NEW YORK—Blueland and Plastic Pollution Coalition announced their formal action to petition the Environmental Protection Agency (EPA) to regulate the use of plastic film (PVA) in consumer-packaged goods, including all laundry detergent pods and sheets by requesting health and environmental safety tests of Polyvinyl Alcohol (PVA), and removing it from the Safer Choice List and Safer Chemical Ingredients List until the EPA can complete the requested health and environmental safety testing. They are joined in this petition by Made Safe, Beyond Plastics, Plastic Oceans International, 5 Gyres, Lonely Whale, and the Shaw Institute and hope to garner support from the public with their petition.
This announcement follows first-of-its-kind research published in the International Journal of Environmental and Public Health, conducted by researchers at Plastic Oceans International and commissioned by Blueland on the plastic film used in plastic PVA laundry and dishwasher pods. The study shows that over 75 percent of intact plastic particles from laundry and dishwasher pods can be released into our oceans, rivers, canals, and soil, highlighting that pods are plastic and not readily biodegradable. In addition to laundry detergent pods and sheets, PVA is widely used to produce a wide range of consumer goods such as fishing gear and hospital laundry bags.
“When we started our research into the laundry category, we were shocked to learn that the film that individually wraps laundry pods is actually plastic. And, even more surprising was how many industry veterans knew these pods were not readily biodegradable, given they were made of petroleum-based synthetic plastic, and yet they continued to encourage their use of it. Their reasoning was there no official research on what actually happened to plastic pods after a wash cycle and thus brands who used it would be safe from scrutiny,” says Sarah Paiji Yoo, Blueland Co-Founder. “We spent more than over a year speaking with universities, NGOs, and scientists to try to find a way to launch the first study to learn the ultimate fate of these plastic pods. Given billions of plastic pods are sent down our drains each year, we felt it was critical that we understand how they may impact our natural environment.”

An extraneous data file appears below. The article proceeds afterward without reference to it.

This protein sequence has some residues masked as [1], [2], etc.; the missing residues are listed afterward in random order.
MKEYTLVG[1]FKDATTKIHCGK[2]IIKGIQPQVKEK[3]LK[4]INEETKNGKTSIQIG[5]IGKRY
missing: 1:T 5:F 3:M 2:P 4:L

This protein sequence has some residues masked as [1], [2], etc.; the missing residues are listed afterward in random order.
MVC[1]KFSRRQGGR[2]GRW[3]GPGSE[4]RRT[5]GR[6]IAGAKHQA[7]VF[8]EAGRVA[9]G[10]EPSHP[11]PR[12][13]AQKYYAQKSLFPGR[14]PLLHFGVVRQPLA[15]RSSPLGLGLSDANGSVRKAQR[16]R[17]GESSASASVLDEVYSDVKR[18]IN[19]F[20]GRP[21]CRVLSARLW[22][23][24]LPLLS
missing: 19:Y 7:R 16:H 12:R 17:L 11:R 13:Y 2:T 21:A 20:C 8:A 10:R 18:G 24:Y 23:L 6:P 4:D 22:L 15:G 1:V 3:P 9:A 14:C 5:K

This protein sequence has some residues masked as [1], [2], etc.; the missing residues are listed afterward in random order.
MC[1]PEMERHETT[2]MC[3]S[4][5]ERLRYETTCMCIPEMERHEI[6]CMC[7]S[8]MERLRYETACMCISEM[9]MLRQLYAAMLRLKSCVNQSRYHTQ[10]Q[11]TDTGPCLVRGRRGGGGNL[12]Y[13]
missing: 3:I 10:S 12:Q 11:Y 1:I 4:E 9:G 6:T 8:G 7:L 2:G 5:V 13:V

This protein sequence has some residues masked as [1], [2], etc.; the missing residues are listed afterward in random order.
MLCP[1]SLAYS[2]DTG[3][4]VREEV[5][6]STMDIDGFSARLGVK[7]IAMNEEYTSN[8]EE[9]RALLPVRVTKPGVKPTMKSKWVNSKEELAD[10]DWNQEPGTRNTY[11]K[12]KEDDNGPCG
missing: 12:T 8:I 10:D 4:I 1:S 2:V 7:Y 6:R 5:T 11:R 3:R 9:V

Blueland’s Goal: Setting a Higher Standard
Pushing the industry for change is part of Blueland’s DNA—from taking a stance on ingredients that are better for both planet and people, to calling for transparency in business and awareness of greenwashing claims, the brand is always a driving force behind the progress seen in their category. Petitioning the EPA is just one of the ways the brand is working towards setting a higher standard for the home-cleaning industry.
“We are thrilled to join forces with our Coalition member Blueland to help raise awareness around PVA and take action to prevent additional plastics and toxic chemicals from entering our environment and bodies. We want everyone to understand in simple terms that Pods are Plastic, and PVA—like all plastics—threaten the health of people and the planet,” says Julia Cohen, MPH, Co-Founder and Managing Director of Plastic Pollution Coalition. “This new study commissioned by Blueland is a giant step toward setting the record straight on PVA plastic. We ask the EPA to review the research, understand the findings, and eliminate PVA from the Safer Choice List, and prohibit the use of PVA in consumer-packaged goods.”
PVA laundry pods and sheets are collectively a $10 billion industry in the U.S. alone and while they have often been labeled as an eco-friendly solution, this research suggests otherwise. Over 20 billion plastic laundry and dishwasher pods and sheets are estimated to be used every year—but this plastic will not disappear. All laundry and dishwasher pods and sheets are made of PVA that is not readily biodegradable, which is problematic when plastic pods are manufactured to be sent down our drains into our water systems.
Pods Have Become the Standard
PVA laundry and dishwasher pods have become the standard for single-dose detergent, and PVA laundry “dissolvable” sheets are a new detergent format that has also gained significant traction and popularity over the past several years.
Further, these products massage a false image of sustainability by touting PVA can be packaged in paper boxes. However, these brands are not disclosing the key fact that PVA pods and sheets themselves are plastic that may dissolve but not truly disappear.
In wastewater, studies have demonstrated that PVA has the potential to absorb dangerous chemicals or contaminants, antibiotics, and heavy metals at high concentrations and then work their way up the food chain. Recent studies have even found PVA in human breast milk. The subject requires further research on the potential impacts on human and environmental health which is why Blueland is petitioning the EPA to do extensive health and environmental safety tests on PVA and remove it from the Safer Choice List until those tests are complete and proven safe.